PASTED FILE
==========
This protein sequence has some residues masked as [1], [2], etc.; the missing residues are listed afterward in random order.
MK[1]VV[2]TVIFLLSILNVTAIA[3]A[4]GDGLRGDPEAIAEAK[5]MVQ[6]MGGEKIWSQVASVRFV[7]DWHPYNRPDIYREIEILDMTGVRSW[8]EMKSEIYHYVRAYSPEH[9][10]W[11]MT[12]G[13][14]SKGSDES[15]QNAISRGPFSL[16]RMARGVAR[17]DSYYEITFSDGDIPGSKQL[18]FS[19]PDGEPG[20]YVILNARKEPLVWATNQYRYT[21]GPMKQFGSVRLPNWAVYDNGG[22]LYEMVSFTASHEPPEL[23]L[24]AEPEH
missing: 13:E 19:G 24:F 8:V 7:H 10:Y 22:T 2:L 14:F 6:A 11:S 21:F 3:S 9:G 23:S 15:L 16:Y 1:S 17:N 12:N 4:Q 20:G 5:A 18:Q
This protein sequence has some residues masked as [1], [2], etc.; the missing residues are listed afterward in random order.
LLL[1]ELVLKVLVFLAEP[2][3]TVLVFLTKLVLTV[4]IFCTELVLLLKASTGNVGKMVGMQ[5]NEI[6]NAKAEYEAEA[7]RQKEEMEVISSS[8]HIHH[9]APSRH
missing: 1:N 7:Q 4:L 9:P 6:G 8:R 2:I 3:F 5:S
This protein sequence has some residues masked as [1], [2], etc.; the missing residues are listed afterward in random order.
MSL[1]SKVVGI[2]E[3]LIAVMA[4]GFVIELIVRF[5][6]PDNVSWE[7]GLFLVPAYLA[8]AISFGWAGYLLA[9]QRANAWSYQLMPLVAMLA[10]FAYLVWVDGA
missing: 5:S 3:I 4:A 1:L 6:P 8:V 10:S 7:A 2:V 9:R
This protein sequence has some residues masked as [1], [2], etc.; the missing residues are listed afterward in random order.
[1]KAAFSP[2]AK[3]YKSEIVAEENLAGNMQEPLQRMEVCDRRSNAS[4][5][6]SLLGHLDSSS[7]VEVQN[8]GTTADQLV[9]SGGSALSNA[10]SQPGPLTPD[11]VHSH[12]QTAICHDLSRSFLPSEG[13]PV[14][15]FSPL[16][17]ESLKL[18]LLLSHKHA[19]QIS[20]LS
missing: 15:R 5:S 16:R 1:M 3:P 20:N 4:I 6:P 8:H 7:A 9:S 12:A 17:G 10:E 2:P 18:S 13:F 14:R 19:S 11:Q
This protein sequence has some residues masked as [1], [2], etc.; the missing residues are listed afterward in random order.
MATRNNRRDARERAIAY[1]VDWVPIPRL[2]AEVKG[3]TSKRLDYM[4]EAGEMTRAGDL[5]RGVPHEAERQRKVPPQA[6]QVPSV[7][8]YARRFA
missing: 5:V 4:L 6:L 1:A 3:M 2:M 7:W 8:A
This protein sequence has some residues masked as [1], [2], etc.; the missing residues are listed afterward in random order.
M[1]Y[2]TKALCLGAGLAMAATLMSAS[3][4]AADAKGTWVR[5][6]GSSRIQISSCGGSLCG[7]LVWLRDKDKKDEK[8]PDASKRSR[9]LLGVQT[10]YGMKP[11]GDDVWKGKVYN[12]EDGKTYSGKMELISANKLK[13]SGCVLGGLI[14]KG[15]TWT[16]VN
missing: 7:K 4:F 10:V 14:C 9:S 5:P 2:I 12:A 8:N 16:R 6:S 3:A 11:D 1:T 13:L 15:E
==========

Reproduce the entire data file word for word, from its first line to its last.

This protein sequence has some residues masked as [1], [2], etc.; the missing residues are listed afterward in random order.
MK[1]VV[2]TVIFLLSILNVTAIA[3]A[4]GDGLRGDPEAIAEAK[5]MVQ[6]MGGEKIWSQVASVRFV[7]DWHPYNRPDIYREIEILDMTGVRSW[8]EMKSEIYHYVRAYSPEH[9][10]W[11]MT[12]G[13][14]SKGSDES[15]QNAISRGPFSL[16]RMARGVAR[17]DSYYEITFSDGDIPGSKQL[18]FS[19]PDGEPG[20]YVILNARKEPLVWATNQYRYT[21]GPMKQFGSVRLPNWAVYDNGG[22]LYEMVSFTASHEPPEL[23]L[24]AEPEH
missing: 13:E 19:G 24:F 8:V 7:H 10:Y 22:T 2:L 14:F 6:A 11:S 21:F 3:S 9:G 23:S 15:L 16:Y 1:S 17:N 12:N 4:Q 20:G 5:A 18:Q
This protein sequence has some residues masked as [1], [2], etc.; the missing residues are listed afterward in random order.
LLL[1]ELVLKVLVFLAEP[2][3]TVLVFLTKLVLTV[4]IFCTELVLLLKASTGNVGKMVGMQ[5]NEI[6]NAKAEYEAEA[7]RQKEEMEVISSS[8]HIHH[9]APSRH
missing: 1:N 7:Q 4:L 9:P 6:G 8:R 2:I 3:F 5:S
This protein sequence has some residues masked as [1], [2], etc.; the missing residues are listed afterward in random order.
MSL[1]SKVVGI[2]E[3]LIAVMA[4]GFVIELIVRF[5][6]PDNVSWE[7]GLFLVPAYLA[8]AISFGWAGYLLA[9]QRANAWSYQLMPLVAMLA[10]FAYLVWVDGA
missing: 5:S 3:I 4:A 1:L 6:P 8:V 10:S 7:A 2:V 9:R
This protein sequence has some residues masked as [1], [2], etc.; the missing residues are listed afterward in random order.
[1]KAAFSP[2]AK[3]YKSEIVAEENLAGNMQEPLQRMEVCDRRSNAS[4][5][6]SLLGHLDSSS[7]VEVQN[8]GTTADQLV[9]SGGSALSNA[10]SQPGPLTPD[11]VHSH[12]QTAICHDLSRSFLPSEG[13]PV[14][15]FSPL[16][17]ESLKL[18]LLLSHKHA[19]QIS[20]LS
missing: 15:R 5:S 16:R 1:M 3:P 20:N 4:I 6:P 8:H 7:A 9:S 12:A 17:G 10:E 2:P 18:S 13:F 14:R 19:S 11:Q
This protein sequence has some residues masked as [1], [2], etc.; the missing residues are listed afterward in random order.
MATRNNRRDARERAIAY[1]VDWVPIPRL[2]AEVKG[3]TSKRLDYM[4]EAGEMTRAGDL[5]RGVPHEAERQRKVPPQA[6]QVPSV[7][8]YARRFA
missing: 5:V 4:L 6:L 1:A 3:M 2:M 7:W 8:A
This protein sequence has some residues masked as [1], [2], etc.; the missing residues are listed afterward in random order.
M[1]Y[2]TKALCLGAGLAMAATLMSAS[3][4]AADAKGTWVR[5][6]GSSRIQISSCGGSLCG[7]LVWLRDKDKKDEK[8]PDASKRSR[9]LLGVQT[10]YGMKP[11]GDDVWKGKVYN[12]EDGKTYSGKMELISANKLK[13]SGCVLGGLI[14]KG[15]TWT[16]VN
missing: 7:K 4:F 10:V 14:C 9:S 5:P 2:I 12:A 8:N 16:R 6:S 3:A 11:D 1:T 13:L 15:E